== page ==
After I’ve read a Golden Age comic story I’ll occasionally have the nagging feeling that I missed something subtle, yet important, in the story and consequently I’ll go back to read it again. I had to read today’s tale more than twice to figure out why I had that nagging feeling.

Today’s tale comes to us from Enwil Associates, a small and somewhat fly-by-night collection of comic companies which released a handful of comics during the period 1944 through 1946. None of their titles went past the five issue mark by utilizing original content (although a couple of them reached a sixth issue consisting of republished material). There is a fair bit of evidence that Enwil didn’t have “in house” writers and artists but instead purchased their content from studios and other publishers. They did publish a fair amount of pretty interesting stories, though, of which a few have previously graced the virtual pages of this blog: Toreador, Gail Porter, Driftwood Davey, Maureen Marine, and one of my personal Golden Age favorites: The Green Turtle.

Enwil’s “flagship” title was called Blue Circle Comics. It was a fairly common for publishers to use a color in conjunction with a shape or symbol for their comic book titles: Blue Circle, Red Circle, Red Band, Red Seal, Blue Ribbon, and Gold Medal were all titles from the Golden Age. In the case of Blue Circle Comics, though, the title did actually feature a character called the Blue Circle.

Blue Circle Comics also featured most of the characters mentioned a couple of paragraphs back. A Blue Circle character I’ve been meaning to feature for several years now is The Steel Fist, a young steelworker who becomes a crimefighter. The feature requires a bit more than the usual amount of suspension of disbelief, being as a steel hand would be a tough thing for someone to hide in order to maintain a secret identity and a normal life.

I first read The Steel Fist’s origin tale a few years ago and initially wrote it off as a relatively silly feature. But something about the story kept nagging at the back of my mind, as though I’d missed some idea hidden just beneath its surface. In returning to the story several months ago, I was finally able to scratch the story’s surface and discern a trick the author had used to advance the plot (which had apparently been the thing troubling me all along).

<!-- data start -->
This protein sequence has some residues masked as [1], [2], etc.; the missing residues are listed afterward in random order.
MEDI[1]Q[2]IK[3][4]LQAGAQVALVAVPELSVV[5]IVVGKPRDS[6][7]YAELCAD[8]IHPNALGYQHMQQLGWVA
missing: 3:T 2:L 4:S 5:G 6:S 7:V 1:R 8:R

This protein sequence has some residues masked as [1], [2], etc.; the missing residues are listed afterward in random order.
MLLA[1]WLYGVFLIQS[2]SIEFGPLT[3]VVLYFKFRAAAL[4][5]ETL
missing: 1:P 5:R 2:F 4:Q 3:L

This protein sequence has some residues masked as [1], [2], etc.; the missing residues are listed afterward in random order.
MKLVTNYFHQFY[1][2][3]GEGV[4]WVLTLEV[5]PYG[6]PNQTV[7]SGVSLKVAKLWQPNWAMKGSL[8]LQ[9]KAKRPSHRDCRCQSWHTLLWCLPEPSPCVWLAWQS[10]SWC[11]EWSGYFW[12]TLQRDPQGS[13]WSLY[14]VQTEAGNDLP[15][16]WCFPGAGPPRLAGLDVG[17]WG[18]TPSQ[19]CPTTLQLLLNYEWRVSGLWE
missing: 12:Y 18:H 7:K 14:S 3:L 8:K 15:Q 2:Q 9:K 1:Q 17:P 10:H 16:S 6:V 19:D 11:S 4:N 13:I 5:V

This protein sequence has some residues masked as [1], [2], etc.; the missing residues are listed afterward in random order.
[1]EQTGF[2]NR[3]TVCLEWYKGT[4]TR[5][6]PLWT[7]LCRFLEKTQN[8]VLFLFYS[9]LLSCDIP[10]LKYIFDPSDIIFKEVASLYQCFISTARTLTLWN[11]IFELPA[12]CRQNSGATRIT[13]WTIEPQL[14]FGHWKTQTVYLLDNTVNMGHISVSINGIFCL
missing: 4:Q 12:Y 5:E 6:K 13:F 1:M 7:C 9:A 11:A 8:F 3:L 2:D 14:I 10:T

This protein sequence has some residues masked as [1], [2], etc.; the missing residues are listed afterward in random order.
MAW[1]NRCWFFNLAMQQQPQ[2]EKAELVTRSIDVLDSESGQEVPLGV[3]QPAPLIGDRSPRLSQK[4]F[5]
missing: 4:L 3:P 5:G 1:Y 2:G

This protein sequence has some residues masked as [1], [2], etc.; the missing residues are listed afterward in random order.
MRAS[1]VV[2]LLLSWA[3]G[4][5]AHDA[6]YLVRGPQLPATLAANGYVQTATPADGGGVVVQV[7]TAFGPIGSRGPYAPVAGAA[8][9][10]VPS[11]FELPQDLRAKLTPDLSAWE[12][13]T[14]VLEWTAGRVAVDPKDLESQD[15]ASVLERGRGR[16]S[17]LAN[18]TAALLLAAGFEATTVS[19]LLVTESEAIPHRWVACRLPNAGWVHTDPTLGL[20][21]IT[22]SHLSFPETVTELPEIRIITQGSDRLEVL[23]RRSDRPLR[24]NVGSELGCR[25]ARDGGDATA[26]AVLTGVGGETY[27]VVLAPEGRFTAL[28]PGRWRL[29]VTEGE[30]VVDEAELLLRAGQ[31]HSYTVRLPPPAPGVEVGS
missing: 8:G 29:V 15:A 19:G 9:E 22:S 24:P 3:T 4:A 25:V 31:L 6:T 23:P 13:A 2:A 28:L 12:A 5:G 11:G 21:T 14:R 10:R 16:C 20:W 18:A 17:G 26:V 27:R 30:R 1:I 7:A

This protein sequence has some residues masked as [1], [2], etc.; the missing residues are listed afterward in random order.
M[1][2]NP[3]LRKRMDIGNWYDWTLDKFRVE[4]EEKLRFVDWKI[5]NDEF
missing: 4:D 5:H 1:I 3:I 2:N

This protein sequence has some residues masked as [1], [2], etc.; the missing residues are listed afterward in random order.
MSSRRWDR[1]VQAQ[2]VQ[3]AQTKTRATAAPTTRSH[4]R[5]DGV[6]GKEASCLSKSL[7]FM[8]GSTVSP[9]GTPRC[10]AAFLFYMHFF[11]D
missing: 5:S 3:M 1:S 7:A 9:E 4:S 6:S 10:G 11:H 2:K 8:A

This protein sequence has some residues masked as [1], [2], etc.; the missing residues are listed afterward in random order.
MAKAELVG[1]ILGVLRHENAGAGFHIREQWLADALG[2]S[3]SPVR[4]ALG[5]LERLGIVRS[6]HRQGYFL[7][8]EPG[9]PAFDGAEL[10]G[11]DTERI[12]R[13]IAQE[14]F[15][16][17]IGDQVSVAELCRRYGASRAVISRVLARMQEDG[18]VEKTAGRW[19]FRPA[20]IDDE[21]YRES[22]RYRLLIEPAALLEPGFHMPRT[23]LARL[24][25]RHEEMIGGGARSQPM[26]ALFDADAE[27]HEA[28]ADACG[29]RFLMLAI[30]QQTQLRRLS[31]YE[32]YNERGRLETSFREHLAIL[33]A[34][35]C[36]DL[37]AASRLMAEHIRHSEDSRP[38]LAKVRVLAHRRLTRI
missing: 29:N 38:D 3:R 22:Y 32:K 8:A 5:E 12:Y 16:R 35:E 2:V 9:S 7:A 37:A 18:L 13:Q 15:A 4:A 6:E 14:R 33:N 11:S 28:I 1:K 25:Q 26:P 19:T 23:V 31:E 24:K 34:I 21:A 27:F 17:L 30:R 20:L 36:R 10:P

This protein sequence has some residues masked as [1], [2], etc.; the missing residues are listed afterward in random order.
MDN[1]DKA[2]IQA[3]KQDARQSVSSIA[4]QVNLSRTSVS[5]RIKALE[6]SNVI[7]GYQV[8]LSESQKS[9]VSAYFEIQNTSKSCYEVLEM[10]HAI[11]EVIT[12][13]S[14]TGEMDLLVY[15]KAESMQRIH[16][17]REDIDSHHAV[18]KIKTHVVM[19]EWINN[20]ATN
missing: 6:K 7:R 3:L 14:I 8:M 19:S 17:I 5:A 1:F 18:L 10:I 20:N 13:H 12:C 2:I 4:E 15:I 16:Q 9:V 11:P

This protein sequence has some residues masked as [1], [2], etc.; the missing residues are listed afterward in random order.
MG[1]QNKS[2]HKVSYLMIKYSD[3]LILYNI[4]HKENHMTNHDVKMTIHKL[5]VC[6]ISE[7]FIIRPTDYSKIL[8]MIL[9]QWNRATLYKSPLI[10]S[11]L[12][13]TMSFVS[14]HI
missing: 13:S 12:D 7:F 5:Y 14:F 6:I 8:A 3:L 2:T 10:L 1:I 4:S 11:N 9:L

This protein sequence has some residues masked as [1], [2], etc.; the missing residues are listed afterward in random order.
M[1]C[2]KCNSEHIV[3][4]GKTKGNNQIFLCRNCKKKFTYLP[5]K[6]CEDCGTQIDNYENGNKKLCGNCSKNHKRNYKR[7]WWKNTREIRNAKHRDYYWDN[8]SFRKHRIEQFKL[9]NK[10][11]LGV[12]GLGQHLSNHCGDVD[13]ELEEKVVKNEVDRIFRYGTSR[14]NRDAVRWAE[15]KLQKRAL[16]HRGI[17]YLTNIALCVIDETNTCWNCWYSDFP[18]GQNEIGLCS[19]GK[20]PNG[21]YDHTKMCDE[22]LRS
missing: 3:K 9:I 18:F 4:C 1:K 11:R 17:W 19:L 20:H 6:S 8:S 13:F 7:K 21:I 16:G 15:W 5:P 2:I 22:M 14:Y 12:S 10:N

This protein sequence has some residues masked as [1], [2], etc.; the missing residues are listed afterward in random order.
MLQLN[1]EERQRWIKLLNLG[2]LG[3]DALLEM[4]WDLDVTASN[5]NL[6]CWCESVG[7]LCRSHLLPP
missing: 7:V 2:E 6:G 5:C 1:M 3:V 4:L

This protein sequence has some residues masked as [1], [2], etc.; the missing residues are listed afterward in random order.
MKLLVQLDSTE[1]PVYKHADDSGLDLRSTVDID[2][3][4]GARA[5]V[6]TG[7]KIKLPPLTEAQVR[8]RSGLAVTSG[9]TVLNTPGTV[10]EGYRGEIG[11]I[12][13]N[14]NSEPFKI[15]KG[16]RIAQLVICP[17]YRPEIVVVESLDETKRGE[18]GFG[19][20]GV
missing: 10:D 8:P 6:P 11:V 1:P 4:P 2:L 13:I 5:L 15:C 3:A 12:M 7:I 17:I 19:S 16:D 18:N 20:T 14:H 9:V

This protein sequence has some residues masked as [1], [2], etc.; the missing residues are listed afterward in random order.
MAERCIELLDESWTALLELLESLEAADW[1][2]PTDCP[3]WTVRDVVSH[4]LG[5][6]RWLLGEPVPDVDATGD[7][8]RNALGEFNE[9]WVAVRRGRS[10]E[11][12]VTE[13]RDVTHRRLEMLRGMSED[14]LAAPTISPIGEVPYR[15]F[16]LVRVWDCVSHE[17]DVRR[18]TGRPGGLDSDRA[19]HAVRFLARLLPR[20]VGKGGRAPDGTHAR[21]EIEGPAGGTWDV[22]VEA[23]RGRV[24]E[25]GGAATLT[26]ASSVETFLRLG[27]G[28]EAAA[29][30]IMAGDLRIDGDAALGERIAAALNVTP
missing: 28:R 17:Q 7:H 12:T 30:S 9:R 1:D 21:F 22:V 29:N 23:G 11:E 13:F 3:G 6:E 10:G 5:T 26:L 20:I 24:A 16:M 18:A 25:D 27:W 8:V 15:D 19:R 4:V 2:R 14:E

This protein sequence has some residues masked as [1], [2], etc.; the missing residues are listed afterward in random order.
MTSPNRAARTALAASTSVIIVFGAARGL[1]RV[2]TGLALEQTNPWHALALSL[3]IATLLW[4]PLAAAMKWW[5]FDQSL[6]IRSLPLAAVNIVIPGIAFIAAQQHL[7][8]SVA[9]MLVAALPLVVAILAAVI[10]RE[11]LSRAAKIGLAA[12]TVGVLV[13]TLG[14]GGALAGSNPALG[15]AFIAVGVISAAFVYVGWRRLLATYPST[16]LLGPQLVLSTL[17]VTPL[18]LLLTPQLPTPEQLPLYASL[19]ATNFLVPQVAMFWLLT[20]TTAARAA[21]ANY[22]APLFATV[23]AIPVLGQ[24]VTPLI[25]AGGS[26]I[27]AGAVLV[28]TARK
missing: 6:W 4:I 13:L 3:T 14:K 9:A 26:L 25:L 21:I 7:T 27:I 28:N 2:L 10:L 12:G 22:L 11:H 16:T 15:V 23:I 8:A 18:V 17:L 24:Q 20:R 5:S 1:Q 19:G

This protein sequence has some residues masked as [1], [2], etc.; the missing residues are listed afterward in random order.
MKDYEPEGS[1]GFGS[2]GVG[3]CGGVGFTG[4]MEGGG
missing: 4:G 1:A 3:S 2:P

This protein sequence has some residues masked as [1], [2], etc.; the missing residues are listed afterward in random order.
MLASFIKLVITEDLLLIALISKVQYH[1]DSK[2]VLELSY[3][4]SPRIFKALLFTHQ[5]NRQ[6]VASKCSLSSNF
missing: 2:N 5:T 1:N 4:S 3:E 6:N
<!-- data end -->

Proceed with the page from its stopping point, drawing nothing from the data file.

To avoid ruining the story for you, we’ll present the story before the discussion. After the story, we’ll have a look at a couple of plot points while they’re still fresh in your mind. As always, please right-click on a page and open it in a new tab for a larger, more readable view:

Blue Circle Comics #1, June 1944

Blue Circle Comics #1, June 1944

Blue Circle Comics #1, June 1944

Blue Circle Comics #1, June 1944

Blue Circle Comics #1, June 1944

Blue Circle Comics #1, June 1944

Blue Circle Comics #1, June 1944

(Page scans are from Comic Book Plus)

The first point of interest occurs at the end of page one through the first third of page two, when Nick the foreman asks the men to work a second shift for no pay (as the comment in the third panel of page two shows). I initially though that was what troubled me about this story: I’m pretty sure that asking for an unpaid double-shift in a factory was a violation of labor laws, wartime or not. But after I’d thought for a while about the tale, I realized that the request for an unpaid shift was just a narrative device which sets up the rest of the story, and it accomplishes three things. First, the absence of other workers allows the saboteurs to do their dirty work with a minimum of obstruction. Second, the willingness of Tim to take an unpaid second shift illustrates his patriotism (and why he’s deserving of the gift he’ll receive later in the story). Third, the guy who’s most vocal about not working the extra shift turns out to be the saboteur (as the button on his overalls indicates). In just four panels, the writer and artist set up everything that happens later in the tale.